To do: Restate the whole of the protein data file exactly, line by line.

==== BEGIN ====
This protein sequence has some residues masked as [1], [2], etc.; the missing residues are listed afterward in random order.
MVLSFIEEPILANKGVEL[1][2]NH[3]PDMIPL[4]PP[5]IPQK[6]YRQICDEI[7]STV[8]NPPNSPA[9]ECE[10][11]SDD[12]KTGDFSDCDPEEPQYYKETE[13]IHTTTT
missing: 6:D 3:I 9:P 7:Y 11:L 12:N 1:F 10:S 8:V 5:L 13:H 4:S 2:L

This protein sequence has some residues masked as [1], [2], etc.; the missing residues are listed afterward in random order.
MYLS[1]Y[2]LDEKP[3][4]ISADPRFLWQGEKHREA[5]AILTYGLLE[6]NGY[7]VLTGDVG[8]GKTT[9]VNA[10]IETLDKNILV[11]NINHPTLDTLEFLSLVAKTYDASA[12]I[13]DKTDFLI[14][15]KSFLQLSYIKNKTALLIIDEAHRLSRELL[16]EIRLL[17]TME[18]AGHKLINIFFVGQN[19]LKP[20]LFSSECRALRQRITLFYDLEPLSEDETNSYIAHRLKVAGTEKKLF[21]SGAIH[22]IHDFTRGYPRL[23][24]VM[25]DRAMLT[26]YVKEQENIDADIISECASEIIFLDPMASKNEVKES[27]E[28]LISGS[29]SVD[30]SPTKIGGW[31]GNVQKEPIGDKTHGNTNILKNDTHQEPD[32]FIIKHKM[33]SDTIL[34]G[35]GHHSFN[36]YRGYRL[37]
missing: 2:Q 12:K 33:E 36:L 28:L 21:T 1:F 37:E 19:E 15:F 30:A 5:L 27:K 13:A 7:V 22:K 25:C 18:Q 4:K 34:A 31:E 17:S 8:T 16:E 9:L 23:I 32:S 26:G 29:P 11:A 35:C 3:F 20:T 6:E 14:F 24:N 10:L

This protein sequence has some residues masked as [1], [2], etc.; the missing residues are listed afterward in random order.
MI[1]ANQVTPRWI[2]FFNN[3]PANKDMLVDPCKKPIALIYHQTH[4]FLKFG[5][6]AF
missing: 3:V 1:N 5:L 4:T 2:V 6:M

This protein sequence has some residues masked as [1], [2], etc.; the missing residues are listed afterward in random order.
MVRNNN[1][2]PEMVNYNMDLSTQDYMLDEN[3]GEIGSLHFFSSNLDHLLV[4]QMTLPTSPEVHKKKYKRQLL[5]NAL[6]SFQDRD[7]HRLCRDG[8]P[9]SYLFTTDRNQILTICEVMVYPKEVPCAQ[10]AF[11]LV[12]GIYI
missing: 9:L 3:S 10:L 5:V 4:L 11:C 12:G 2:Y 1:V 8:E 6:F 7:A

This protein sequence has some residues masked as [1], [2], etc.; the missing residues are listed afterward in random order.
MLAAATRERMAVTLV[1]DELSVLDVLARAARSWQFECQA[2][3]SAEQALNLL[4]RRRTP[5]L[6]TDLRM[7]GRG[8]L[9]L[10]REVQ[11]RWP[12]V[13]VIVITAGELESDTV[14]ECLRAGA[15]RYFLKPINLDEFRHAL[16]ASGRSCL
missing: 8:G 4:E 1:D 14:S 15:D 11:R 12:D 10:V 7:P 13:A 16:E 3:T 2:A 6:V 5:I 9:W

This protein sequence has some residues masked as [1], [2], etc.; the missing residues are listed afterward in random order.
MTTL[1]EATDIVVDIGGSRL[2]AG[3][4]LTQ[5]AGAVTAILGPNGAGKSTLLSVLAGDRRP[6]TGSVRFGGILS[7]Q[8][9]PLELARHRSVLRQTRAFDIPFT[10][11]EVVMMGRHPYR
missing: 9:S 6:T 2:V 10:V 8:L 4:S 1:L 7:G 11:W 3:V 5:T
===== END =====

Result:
This protein sequence has some residues masked as [1], [2], etc.; the missing residues are listed afterward in random order.
MVLSFIEEPILANKGVEL[1][2]NH[3]PDMIPL[4]PP[5]IPQK[6]YRQICDEI[7]STV[8]NPPNSPA[9]ECE[10][11]SDD[12]KTGDFSDCDPEEPQYYKETE[13]IHTTTT
missing: 6:D 3:I 9:P 7:Y 11:L 12:N 1:F 10:S 8:V 5:L 13:H 4:S 2:L

This protein sequence has some residues masked as [1], [2], etc.; the missing residues are listed afterward in random order.
MYLS[1]Y[2]LDEKP[3][4]ISADPRFLWQGEKHREA[5]AILTYGLLE[6]NGY[7]VLTGDVG[8]GKTT[9]VNA[10]IETLDKNILV[11]NINHPTLDTLEFLSLVAKTYDASA[12]I[13]DKTDFLI[14][15]KSFLQLSYIKNKTALLIIDEAHRLSRELL[16]EIRLL[17]TME[18]AGHKLINIFFVGQN[19]LKP[20]LFSSECRALRQRITLFYDLEPLSEDETNSYIAHRLKVAGTEKKLF[21]SGAIH[22]IHDFTRGYPRL[23][24]VM[25]DRAMLT[26]YVKEQENIDADIISECASEIIFLDPMASKNEVKES[27]E[28]LISGS[29]SVD[30]SPTKIGGW[31]GNVQKEPIGDKTHGNTNILKNDTHQEPD[32]FIIKHKM[33]SDTIL[34]G[35]GHHSFN[36]YRGYRL[37]
missing: 2:Q 12:K 33:E 36:L 28:L 21:T 1:F 37:E 19:E 15:F 30:A 5:L 27:K 13:A 7:V 22:K 25:C 18:Q 4:K 34:A 31:E 17:S 8:T 16:E 9:L 23:I 32:S 26:G 29:P 11:A 35:C 3:F 20:T 6:E 14:F 24:N 10:L

This protein sequence has some residues masked as [1], [2], etc.; the missing residues are listed afterward in random order.
MI[1]ANQVTPRWI[2]FFNN[3]PANKDMLVDPCKKPIALIYHQTH[4]FLKFG[5][6]AF
missing: 3:V 1:N 5:L 4:T 2:V 6:M

This protein sequence has some residues masked as [1], [2], etc.; the missing residues are listed afterward in random order.
MVRNNN[1][2]PEMVNYNMDLSTQDYMLDEN[3]GEIGSLHFFSSNLDHLLV[4]QMTLPTSPEVHKKKYKRQLL[5]NAL[6]SFQDRD[7]HRLCRDG[8]P[9]SYLFTTDRNQILTICEVMVYPKEVPCAQ[10]AF[11]LV[12]GIYI
missing: 9:L 3:S 10:L 5:V 4:L 11:C 12:G 2:Y 1:V 8:E 6:F 7:A

This protein sequence has some residues masked as [1], [2], etc.; the missing residues are listed afterward in random order.
MLAAATRERMAVTLV[1]DELSVLDVLARAARSWQFECQA[2][3]SAEQALNLL[4]RRRTP[5]L[6]TDLRM[7]GRG[8]L[9]L[10]REVQ[11]RWP[12]V[13]VIVITAGELESDTV[14]ECLRAGA[15]RYFLKPINLDEFRHAL[16]ASGRSCL
missing: 8:G 4:E 1:D 14:S 15:D 11:R 12:D 10:V 7:P 13:A 16:E 3:T 2:A 6:V 5:I 9:W

This protein sequence has some residues masked as [1], [2], etc.; the missing residues are listed afterward in random order.
MTTL[1]EATDIVVDIGGSRL[2]AG[3][4]LTQ[5]AGAVTAILGPNGAGKSTLLSVLAGDRRP[6]TGSVRFGGILS[7]Q[8][9]PLELARHRSVLRQTRAFDIPFT[10][11]EVVMMGRHPYR
missing: 9:S 6:T 2:V 10:V 8:L 4:S 1:L 7:G 11:W 3:V 5:T